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Does Your Child Need Moral Guidance?

The Four Components of Conscience

Lawrence Cohen • 11/29/2018 • No Comments

By Lawrence Cohen - A great deal of parental worry comes from not realizing that the aspects of a healthy conscience develop unevenly and that the road to morality is slow and bumpy. Though you may have to dig for examples, most children have some capacity for empathy, cooperation, and kindness. 

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When the Therapeutic Alliance Makes Clients Dependent

When Should We Stop Seeing Difficult Therapy Clients?

David Treadway • 2/25/2015 • 1 Comment

After 22 years, I can still see Amy sitting there, cross-legged, with her arms folded across her chest. This case had been emotionally devastating for me. Amy began calling me at home. Then she began making hang-up phone calls, started cutting her wrists again and threatened suicide. Years after terminating therapy with Amy, she called me again, begging for me to treat her. I agreed. She was caught in the vortex once more and, like a complete fool, so was I.

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Therapy in the New World of Kids and Teens

Ron Taffel on How Today's Child Therapist Can Build Rapport

Ron Taffel • 11/27/2014 • No Comments

While at first glance, 21st-century adolescents appear impossibly cool---cooler than we could have ever been ourselves---teens today are running hot with cultural forces that have redefined the nature of their consciousness and experience of selfhood. Therapy with adolescents needs to change fundamentally. We may not have the power to alter the techno-pop culture that defines so much of teen experience today, but by focusing treatment squarely on how to engage adolescents in a vital relationship, we can make an enormous difference in their lives.

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Lost in Electronica

Today's Media Culture is Leaving Boys at a Loss for Words

Adam Cox • 10/24/2014 • No Comments

My year treating high school boys taught me a lesson that still guides my work: if words are the currency of most interpersonal exchange, many boys are on the verge of social bankruptcy. When it comes to communication challenges, gender discrepancies are staggering. Boys make up 75 percent of special-education classes, are far more frequently diagnosed with syndromes ranging from ADHD to autism that involve social-learning problems, and account for nearly 80 percent of children identified as emotionally troubled. Our world is increasingly driven by communication and the need for emotional intelligence---attributes that generally don't come easily for boys---and they're clearly falling behind. In spite of the still-potent icon of the silent male in the American psyche, there are far fewer life options today---whether academic, career, or relational---that can accommodate a boy (or man) of few words.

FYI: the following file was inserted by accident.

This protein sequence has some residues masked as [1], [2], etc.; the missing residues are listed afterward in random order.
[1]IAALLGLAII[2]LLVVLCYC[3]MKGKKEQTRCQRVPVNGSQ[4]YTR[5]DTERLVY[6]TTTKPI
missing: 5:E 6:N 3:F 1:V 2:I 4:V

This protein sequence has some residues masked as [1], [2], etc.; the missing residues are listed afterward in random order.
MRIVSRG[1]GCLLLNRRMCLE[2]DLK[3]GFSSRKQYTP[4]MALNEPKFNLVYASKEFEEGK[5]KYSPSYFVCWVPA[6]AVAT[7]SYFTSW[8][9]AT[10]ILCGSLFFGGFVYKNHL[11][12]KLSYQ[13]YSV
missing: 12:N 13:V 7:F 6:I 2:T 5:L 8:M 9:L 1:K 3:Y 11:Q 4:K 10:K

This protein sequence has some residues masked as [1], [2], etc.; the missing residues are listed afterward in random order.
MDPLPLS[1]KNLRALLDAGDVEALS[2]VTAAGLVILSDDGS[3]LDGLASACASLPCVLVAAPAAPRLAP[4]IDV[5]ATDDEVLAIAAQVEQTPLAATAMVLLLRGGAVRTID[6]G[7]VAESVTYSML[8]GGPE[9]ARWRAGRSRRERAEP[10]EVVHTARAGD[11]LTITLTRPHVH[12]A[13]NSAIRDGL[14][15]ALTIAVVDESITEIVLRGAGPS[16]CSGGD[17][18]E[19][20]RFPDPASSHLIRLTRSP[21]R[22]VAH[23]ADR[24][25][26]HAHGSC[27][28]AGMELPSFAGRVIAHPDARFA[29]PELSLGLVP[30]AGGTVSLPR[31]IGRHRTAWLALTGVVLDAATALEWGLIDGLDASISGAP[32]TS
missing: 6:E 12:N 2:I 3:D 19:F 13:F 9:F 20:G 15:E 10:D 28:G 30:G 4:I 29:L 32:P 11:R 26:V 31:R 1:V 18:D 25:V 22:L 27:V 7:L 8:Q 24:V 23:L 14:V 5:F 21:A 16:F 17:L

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Erotic Intelligence

Reconciling Sensuality and Domesticity

Esther Perel • 10/17/2014 • No Comments

America, in matters of sex as in much else, is a goal-oriented society that prefers explicit meanings, candor, and "plain speech" to ambiguity and allusion, the former encouraged by many therapists in their patients. But I often suggest an alternative with my clients: "There's so much direct talk already in the everyday conversations couples have with each other," I tell them. "If you want to create more passion in your relationship, why don't you play a little more with the natural ambiguity of gesture and words, and the rich nuances inherent in communication."

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The Divided Self

Inside the World of 21st Century Teens

Ron Taffel • 9/30/2014 • No Comments

While at first glance, 21st-century adolescents appear impossibly cool--cooler than we could have ever been ourselves--teens today are running hot. They're not just hormonally hot, but hot with cultural forces that have redefined the nature of their consciousness and experience of selfhood. Millennium kids live in a context that spawns fragmentation, what I call a "divided-self" experience: cool and often cruel on the surface, they hide surprisingly healthy passions beneath.

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How Conversation Sparks Therapeutic Change

The Search for the Unspoken Self

Ron Taffel • 7/6/2014 • 1 Comment

When we trust ourselves to follow the signals of life that the patient emits in seemingly casual conversation, we increase our chances of stepping outside the confines of our theoretical models to enjoy an unexpected encounter.

 

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Wisdom in Psychotherapy

Can We Afford It?

Ronald Siegel • 7/2/2014 • 1 Comment

It wasn’t their research results or bestselling books that set apart Freud, Rogers, Minuchin, and Satir. They seemed to have a sense of what really mattered. Today have conceptions about clinical wisdom become obsolete?

 

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The Decline And Fall Of Parental Authority...

...and What Therapists Can Do About It

Ron Taffel • 6/9/2014 • No Comments

American parents today face a perfect storm of cultural and social circumstances that undermine the very foundations of parental authority. In response, mothers and fathers are beginning to see therapists as irrelevant and to challenge the entire social, educational, and economic context of childrearing.

 

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